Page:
House Oversight and Government Reform Committee Chairman Jason Chaffetz (R-UT) sits in the Rayburn House Office Building on Capitol Hill March 19, 2015 in Washington, DC.
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Ignoring Trump, Chaffetz seeks charges related to Clinton emails

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On Nov. 9, literally the day after the election, House Oversight Committee Chairman Jason Chaffetz (R-Utah) said his pre-election plans had not changed: he remained focused on Hillary Clinton and her email server management. In December, he said it again. In January, he said it again.

Yesterday, as the Associated Press reported, the Republican congressman took the next ridiculous step.
The Republican chairman of the House Oversight Committee, who has refused Democratic requests to investigate possible conflicts of interest involving President Donald Trump, is seeking criminal charges against a former State Department employee who helped set up Hillary Clinton’s private email server.

Rep. Jason Chaffetz of Utah sent a letter to Attorney General Jeff Sessions on Thursday asking him to convene a grand jury or charge Bryan Pagliano, the computer specialist who helped establish Clinton’s server while she was secretary of state.
So let me get this straight. There’s evidence that Russia launched an illegal espionage operation to help put Donald Trump in the Oval Office. There’s evidence that Team Trump was in communications with officials in Vladimir Putin’s government at the time. There’s evidence that leading members of Team Trump lied about these contacts. There’s evidence that the communications continued during the presidential transition process, which Trump administration officials lied about, and which led to the White House National Security Advisor resigning.

There’s evidence that this entire scandal, possibly the most serious since Watergate, is part of an ongoing U.S. counter-espionage investigation.

It’s against this backdrop that Jason Chaffetz, just yesterday, contacted the Justice Department seeking criminal charges related to … wait for it … Hillary Clinton’s email server.

Do you ever feel like you’re stuck in a deeply stupid nightmare?

Political scientist Norm Ornstein said this week, “When the history of this dark period is written, Jason Chaffetz will go down as one of the real villains.” That’s hardly an unreasonable assessment under the circumstances.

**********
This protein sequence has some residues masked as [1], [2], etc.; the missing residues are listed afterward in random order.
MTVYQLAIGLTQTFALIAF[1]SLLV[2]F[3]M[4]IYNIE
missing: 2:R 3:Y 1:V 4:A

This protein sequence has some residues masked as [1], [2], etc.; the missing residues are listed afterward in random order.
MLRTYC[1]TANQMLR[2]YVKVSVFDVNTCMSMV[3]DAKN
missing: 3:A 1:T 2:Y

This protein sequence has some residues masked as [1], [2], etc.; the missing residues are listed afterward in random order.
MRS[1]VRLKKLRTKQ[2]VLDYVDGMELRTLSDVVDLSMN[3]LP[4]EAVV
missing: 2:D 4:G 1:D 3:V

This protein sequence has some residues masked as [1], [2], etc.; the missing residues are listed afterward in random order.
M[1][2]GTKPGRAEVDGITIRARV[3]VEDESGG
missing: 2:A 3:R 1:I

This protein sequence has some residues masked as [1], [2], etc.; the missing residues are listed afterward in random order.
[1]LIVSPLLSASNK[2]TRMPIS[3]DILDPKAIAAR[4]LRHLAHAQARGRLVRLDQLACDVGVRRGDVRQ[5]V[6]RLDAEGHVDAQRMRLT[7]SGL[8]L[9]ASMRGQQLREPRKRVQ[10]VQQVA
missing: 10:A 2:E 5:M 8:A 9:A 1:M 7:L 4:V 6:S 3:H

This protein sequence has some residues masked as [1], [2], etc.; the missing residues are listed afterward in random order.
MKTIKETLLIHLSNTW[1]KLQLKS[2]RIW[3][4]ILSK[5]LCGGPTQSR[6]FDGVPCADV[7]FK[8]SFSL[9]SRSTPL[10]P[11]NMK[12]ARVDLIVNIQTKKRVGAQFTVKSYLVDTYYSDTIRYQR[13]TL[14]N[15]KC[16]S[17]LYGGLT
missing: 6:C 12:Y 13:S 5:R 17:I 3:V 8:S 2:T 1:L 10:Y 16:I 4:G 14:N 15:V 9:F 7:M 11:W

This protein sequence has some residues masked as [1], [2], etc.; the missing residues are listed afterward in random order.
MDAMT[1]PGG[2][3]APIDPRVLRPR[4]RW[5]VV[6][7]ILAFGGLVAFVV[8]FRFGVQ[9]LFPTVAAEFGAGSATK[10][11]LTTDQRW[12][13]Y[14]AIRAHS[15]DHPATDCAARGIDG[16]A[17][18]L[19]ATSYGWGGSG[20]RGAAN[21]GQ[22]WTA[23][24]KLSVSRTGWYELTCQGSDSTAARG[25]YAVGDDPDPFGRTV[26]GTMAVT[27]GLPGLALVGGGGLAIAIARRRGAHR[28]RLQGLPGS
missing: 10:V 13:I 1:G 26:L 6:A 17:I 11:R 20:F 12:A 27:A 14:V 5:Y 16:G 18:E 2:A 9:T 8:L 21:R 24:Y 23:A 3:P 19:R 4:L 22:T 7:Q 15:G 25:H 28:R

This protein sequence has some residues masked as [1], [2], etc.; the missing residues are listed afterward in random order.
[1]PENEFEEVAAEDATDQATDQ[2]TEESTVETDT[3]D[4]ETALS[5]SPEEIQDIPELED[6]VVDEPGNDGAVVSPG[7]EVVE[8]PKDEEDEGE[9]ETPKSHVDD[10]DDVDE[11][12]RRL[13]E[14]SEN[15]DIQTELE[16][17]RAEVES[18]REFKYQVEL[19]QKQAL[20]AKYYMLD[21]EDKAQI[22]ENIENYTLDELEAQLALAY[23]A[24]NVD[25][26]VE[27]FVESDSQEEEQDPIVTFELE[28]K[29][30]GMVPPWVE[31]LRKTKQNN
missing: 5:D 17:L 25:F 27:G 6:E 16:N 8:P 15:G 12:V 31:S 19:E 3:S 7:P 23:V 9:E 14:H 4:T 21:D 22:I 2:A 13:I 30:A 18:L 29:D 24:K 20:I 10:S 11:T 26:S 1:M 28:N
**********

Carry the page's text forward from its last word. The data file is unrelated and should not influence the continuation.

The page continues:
Slate’s Jamelle Bouie added yesterday, “Americans believe their system runs on checks and balances, but those checks require the will to act. Without that, they’re dead letters. And to that point, it’s unclear if the GOP majority will ever take up its responsibilities…. [Republicans] have embraced an unqualified, unstable authoritarian with contempt for the basic values and norms of American democracy. They have facilitated the potential subversion of our government by foreign forces and empowered a dangerous ideology of racial and religious exclusion. However this ends, whatever happens with Trump and his movement, the GOP will bear the brunt of the blame.”

It’s worth watching to see if this wall of Republican opposition to accountability starts to crack. Chaffetz, obviously, is focusing his attention elsewhere, but Rep. Elijah Cummings (D-Md.), the ranking member on the Oversight Committee, told MSNBC’s Chris Hayes last night that an unnamed House Republican is on board with a proposal to create a bipartisan commission to investigate the Russia scandal, and there have been related grumblings in the Senate.

GOP leaders, however, remain staunchly opposed to such an investigation.

Away from Capitol Hill, meanwhile, Democrats are pushing Attorney General Jeff Sessions, a close Trump ally and former member of the president’s campaign team, to recuse himself from the process. A New York Times editorial added today that the need for a special prosecutor is obvious.

Watch this space.

Postscript: The estimable Jamison Foser reminded me this weekend that, in Bill Clinton’s second term, House Republicans actually launched an investigation into the president’s cat, Socks. That’s true. The Washington Post’s Paul Waldman noted the House Oversight Committee – the same panel Chaffetz now leads – once “demanded to know whether taxpayer resources were being used to respond to children’s letters to the president’s cat.”

Not to put too fine a point on this, but if the committee can look into Socks, it can show some interest in Donald Trump’s Russia scandal.

House Republicans, Jason Chaffetz, Russia, Scandals and White House

Ignoring Trump, Chaffetz seeks charges related to Clinton emails

Updated